On Draft Pick Loss Mitigating Against Free Agent Signings:
Elias went on to address a question about how the potential loss of a draft pick - and the attendant dip in available bonus pool funds - might weigh in the decision making when it comes to free agent acquisitions:
"We're not opposed to making a free agent signing just because it's going to cost us a draft pick. Obviously it's a penalty when that happens, and losing the pick isn't desirable, but we're aware of the value of that pick, and if we feel like the free agent acquisition offsets the value that we're losing with the draft pick, we'll do it. The bonus pool aspect, that does add a little wrinkle to it. I think it's tough to use the draft money as freely as you would like, just because it's not a free agent system where it's like 'Okay, I've got $6 million to spend in the draft, I'm going to sign this guy for $1 million and this guy for $2 million.' You can't pick and choose that freely; they've still got to get through the draft and survive all the way to your pick. So it definitely hurts to lose some of your draft pool, but it's a small consideration, I think, relative to having actual picks."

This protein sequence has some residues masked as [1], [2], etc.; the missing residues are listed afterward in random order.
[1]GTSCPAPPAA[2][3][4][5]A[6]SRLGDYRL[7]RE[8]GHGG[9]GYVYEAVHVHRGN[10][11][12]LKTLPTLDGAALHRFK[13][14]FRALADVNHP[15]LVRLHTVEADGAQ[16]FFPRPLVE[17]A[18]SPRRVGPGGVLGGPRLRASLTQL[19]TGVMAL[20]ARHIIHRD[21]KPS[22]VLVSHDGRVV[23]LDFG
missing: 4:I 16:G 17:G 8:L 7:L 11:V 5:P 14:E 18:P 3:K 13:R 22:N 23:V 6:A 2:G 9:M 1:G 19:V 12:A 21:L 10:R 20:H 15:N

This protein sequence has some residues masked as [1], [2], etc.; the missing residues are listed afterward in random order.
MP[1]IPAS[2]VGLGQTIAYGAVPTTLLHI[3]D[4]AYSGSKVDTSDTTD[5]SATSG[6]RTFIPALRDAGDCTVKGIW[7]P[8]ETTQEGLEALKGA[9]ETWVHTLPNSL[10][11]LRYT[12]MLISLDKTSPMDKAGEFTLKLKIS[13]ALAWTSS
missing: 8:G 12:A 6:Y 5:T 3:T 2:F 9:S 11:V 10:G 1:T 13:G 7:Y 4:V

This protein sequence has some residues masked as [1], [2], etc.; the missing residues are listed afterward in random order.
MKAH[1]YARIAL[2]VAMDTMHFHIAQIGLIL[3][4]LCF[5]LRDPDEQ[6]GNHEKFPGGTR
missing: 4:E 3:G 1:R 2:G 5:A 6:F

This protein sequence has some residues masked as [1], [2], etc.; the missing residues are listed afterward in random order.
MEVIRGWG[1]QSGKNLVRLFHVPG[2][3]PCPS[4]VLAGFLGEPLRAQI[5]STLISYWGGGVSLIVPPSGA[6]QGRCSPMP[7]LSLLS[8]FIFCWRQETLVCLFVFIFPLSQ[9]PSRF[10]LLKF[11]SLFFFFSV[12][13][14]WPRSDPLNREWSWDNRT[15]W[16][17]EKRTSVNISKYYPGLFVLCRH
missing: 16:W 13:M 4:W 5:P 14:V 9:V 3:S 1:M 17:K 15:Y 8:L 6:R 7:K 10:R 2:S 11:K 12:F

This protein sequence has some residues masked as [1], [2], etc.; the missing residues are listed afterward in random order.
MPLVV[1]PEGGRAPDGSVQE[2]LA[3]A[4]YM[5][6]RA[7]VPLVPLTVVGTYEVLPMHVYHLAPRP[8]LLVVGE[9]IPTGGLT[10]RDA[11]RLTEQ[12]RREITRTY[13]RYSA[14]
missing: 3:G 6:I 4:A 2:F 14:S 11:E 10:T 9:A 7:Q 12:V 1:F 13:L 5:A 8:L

On The Pain Of The Ken Giles Trade:
A question was directed to Quinton McCracken about whether it was painful to see so many young players that he'd helped to develop shippd out. In reponse, McCracken gave a small smile and said in his characteristic sotto voce that it was a case of mixed emotions for him. On the one hand, it felt like having his sons traded out of the organization after having spent years working with these players and helping them develop. On the other hand, it was a source of pride to have these players whom he and his team had helped along their path to the big leagus all develop to the point where they were so valuable to another organization. And Quinton McCracken also pointed out that in many cases, these young men were blocked by other players or might have a more immediate opporunity to make a greater impact in Philadelphia, so he felt happy for them as well to be able to go to an organization and get that chance.